# My Story: A Frugal Money Lesson

### contributed by Tamara Wilhite

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When I told my kids there wasn't money in the budget for a big activity they wanted to do, they were too old to innocently ask to get it from the ATM. Instead, my kids said, "Well, go work some more to make more money!"

I said, "Well, I'd rather talk about what we'd do with the money we have instead of just going to work more, and we don't always have that option." The talk after that was too abstract, but I didn't want to end it with a simply "NO."

To teach my children about real life money management and budgeting, I picked up leftover copies of Junior Achievement workbooks from a recently taught class. To garner my children's attention, I told them I had a math game for them to work on. We'd do this instead of mandatory summer reading and math workbooks that night.

To simplify the budgeting activity, I asked my kids to pick a job they wanted when they grew up. Then my eight-year-old was given paper with a list of jobs and their monthly salaries and each budget category. My five-year-old was given a stack of Monopoly money and the same sheets of job names, salaries, and categories.

We went through the list of life choices (rent of big apartment versus living at home, eating out versus brown-bagging, car payment versus public transit). My daughter made her "high" and "low" choices and filled out one sheet for each. Her math lesson was then to subtract each category from total salary for a "remaining" number.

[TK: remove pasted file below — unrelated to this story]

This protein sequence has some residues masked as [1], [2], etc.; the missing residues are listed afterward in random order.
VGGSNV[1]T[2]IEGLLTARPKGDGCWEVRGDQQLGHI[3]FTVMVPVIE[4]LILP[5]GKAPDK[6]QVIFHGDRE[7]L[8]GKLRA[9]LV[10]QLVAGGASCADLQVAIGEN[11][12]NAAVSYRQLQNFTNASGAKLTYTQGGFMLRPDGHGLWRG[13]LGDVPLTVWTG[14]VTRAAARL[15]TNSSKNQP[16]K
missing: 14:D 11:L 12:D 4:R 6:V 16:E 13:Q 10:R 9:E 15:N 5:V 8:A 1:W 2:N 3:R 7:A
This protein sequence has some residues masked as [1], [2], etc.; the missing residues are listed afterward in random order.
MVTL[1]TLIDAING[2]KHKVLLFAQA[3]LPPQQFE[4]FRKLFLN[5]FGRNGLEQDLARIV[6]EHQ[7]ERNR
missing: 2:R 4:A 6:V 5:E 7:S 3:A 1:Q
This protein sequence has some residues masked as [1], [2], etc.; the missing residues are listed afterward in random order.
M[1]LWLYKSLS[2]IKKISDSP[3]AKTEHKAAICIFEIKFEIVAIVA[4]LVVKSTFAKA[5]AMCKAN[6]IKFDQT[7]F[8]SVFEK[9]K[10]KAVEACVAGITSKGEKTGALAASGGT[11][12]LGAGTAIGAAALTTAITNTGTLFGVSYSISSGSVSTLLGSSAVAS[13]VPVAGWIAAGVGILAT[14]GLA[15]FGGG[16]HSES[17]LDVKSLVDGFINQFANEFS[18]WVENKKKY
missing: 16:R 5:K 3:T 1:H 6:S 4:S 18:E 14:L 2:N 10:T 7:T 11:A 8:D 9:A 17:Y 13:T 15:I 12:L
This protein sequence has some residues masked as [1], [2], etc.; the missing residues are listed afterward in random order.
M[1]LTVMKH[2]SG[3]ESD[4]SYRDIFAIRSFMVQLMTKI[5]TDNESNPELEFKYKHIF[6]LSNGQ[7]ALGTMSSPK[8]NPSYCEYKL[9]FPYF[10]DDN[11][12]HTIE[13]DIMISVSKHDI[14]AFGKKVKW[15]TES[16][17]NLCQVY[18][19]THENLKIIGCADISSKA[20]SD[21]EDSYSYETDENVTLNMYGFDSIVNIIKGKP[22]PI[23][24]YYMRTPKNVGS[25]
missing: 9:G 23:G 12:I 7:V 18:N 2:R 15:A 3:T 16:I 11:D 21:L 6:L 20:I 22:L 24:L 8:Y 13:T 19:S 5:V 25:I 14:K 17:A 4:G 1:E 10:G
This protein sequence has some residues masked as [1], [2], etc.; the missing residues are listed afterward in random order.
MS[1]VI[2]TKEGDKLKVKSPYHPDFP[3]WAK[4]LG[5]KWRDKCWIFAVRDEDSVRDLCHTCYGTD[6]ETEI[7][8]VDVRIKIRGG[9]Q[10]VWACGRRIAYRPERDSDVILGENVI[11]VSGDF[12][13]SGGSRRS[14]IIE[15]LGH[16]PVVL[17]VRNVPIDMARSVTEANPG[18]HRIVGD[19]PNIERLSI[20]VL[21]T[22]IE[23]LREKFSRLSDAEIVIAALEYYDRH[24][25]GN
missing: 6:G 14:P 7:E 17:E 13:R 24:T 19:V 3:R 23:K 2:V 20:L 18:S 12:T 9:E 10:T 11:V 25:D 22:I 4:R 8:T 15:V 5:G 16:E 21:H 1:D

My five-year-old had the salary stack in Monopoly money. We had his list of choices, high and low. I put the "money" for rent on the rent line, "food" on the food line, etc. until all five categories were used up. Then we practiced counting the remaining money.

My daughter was happy that her frugal choices left \$1,935 per month on the first sheet. Then she did the fancy choices (complete with two-bedroom apartment and designer clothes) and was confused about the minus on the calculator. I explained what a negative number was. Then I explained how many people solve that negative number by going into debt. Then I wrote the next month's budget with those choices plus a new line for debt payment of \$100. Now the choices were spend less by the deficit of \$100 or go deeper into debt. Several light bulbs went off for her.

My five-year-old and I looked at the leftover stack on his frugal choices. We counted the tens and fifties left. Then we did the expensive choices. There was no money left, and there wasn't anything left for the last line item, which, in this case, was for clothes. He asked what happens in real life. "Well, I'd rather not get new clothes than not have money for food. But that's the consequence of spending money you don't have." My five-year-old looked at the stack of money on the categories. "If you spend less on that, you can do that!" I nodded. "Those are the choices we make."

My children gained major life lessons on money management and math, and all it took was recycling educational materials and framing it as a math lesson. (And my five-year-old learned to count by 20s.)

"My Story" is a regular feature of The Dollar Stretcher. If you have a story that could help save time or money, please send it to MyStory@Stretcher.com

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